LINGUIST List 7.526

Wed Apr 10 1996

Qs: Topics, Words, Teaching GB, Search, Web pages

Editor for this issue: T. Daniel Seely <dseelyemunix.emich.edu>


We'd like to remind readers that the responses to queries are usually best posted to the individual asking the question. That individual is then strongly encouraged to post a summary to the list. This policy was instituted to help control the huge volume of mail on LINGUIST; so we would appreciate your cooperating with it whenever it seems appropriate.

Directory

  1. Bing Lin Zhao, Topics in Chinese
  2. Cassian Braconnier, Germanic versus Romance properties of English words
  3. Gabriel Amores, Query: Deductive vs inductive approaches to Teaching GB
  4. Steven Schaufele, searching for lost linguists
  5. asanoColorado.edu, Web page for intro linguistics course

Message 1: Topics in Chinese

Date: Fri, 05 Apr 1996 11:39:26 EST
From: Bing Lin Zhao <bingalbert.bu.edu>
Subject: Topics in Chinese
 I am now working on topic and focus in Mandarin Chinese,and
 specifically, I will be attempting to provide a syntactic
 account of topics in Chinese. I would be grateful to pointers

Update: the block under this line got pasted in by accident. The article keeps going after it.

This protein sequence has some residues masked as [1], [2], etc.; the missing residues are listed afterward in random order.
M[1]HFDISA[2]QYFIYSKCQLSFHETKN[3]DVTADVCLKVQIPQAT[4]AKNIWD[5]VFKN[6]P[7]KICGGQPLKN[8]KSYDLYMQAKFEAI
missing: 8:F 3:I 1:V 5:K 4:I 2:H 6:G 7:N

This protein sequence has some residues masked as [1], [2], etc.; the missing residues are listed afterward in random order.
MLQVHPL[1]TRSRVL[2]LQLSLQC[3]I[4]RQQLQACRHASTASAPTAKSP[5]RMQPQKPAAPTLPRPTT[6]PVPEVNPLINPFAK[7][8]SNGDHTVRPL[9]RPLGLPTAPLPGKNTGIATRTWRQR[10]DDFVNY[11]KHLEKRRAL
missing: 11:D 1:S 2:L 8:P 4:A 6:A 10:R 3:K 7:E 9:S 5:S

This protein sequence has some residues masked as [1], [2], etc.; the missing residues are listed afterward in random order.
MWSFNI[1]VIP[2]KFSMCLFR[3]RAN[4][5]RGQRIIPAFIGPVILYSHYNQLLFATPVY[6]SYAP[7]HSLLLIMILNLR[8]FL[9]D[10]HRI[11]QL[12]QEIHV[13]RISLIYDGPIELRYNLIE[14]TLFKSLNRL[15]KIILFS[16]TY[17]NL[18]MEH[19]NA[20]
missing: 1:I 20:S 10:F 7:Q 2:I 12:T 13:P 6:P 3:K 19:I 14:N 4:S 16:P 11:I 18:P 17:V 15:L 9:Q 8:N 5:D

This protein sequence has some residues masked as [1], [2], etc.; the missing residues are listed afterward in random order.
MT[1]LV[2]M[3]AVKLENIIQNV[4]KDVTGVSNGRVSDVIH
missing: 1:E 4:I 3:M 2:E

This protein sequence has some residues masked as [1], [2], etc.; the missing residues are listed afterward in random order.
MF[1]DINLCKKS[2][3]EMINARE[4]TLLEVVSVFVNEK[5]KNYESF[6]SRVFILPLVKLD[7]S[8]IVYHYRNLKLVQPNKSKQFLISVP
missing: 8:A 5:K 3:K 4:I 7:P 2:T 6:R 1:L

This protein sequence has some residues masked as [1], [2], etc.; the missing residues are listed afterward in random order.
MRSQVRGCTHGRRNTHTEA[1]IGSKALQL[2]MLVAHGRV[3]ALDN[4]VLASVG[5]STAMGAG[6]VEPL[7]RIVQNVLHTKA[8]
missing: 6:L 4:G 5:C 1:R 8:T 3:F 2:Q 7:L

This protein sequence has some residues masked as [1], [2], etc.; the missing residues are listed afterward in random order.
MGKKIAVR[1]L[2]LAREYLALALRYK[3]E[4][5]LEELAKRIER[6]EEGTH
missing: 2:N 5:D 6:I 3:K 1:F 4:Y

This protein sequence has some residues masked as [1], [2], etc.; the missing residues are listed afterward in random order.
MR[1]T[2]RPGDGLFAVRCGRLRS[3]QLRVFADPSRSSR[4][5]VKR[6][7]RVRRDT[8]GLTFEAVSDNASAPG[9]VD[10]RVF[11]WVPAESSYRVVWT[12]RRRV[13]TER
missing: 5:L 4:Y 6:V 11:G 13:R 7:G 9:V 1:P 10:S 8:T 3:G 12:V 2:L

to any relevant research in this area, and would be eager to be
 in contact with others pursuing similar research. Please send me
 e-mail at bingalbert.bu.edu. Thank you very much.
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Message 2: Germanic versus Romance properties of English words

Date: Mon, 08 Apr 1996 08:56:13 MDT
From: Cassian Braconnier <cassianworldnet.net>
Subject: Germanic versus Romance properties of English words
In "The Minimalist Program", chap. 4, p. 230, Chomsky writes:
"We will make the still stronger assumption that overt operations cannot
detect phonological features at all - such features cannot, for example,
distinguish one overt operation from another.13"
In footnote 13, p. 381, he writes:
"Prima facie evidence to the contrary is familiar, for example, Germanic
versus Romance properties of English words..."
I have no idea of the nature of these Germanic versus Romance properties of
English word. Can anybody give some input on this?
Thanks.

Cassian Braconnier
Maitre de Conferences Universite Blaise Pascal de Clermont-Ferrand (France)
Membre de l'URA 1720 du CNRS (syntaxe formelle)
snail-mail:
2 bis, rue Etienne Marey
75020 PARIS
FRANCE
Tel. (1) 43 61 14 72
Fax (1) 43 61 14 72
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Message 3: Query: Deductive vs inductive approaches to Teaching GB

Date: Mon, 08 Apr 1996 16:26:44
From: Gabriel Amores <gabyfing.us.es>
Subject: Query: Deductive vs inductive approaches to Teaching GB
We would like to know the opinion of the members of this list regarding their
 experience in teaching GB. Specifically we would like to receive comments on
 the two ways of teaching it exemplified by the two text books Napoli's 1993
 _Syntax: Theory and Problems_ and Haegeman's 1994 _Introduction to GB_ 2nd ed.
 These books may be seen as the prototypes of the inductive vs deductive
 approaches to teaching. In the inductive approach the student is given the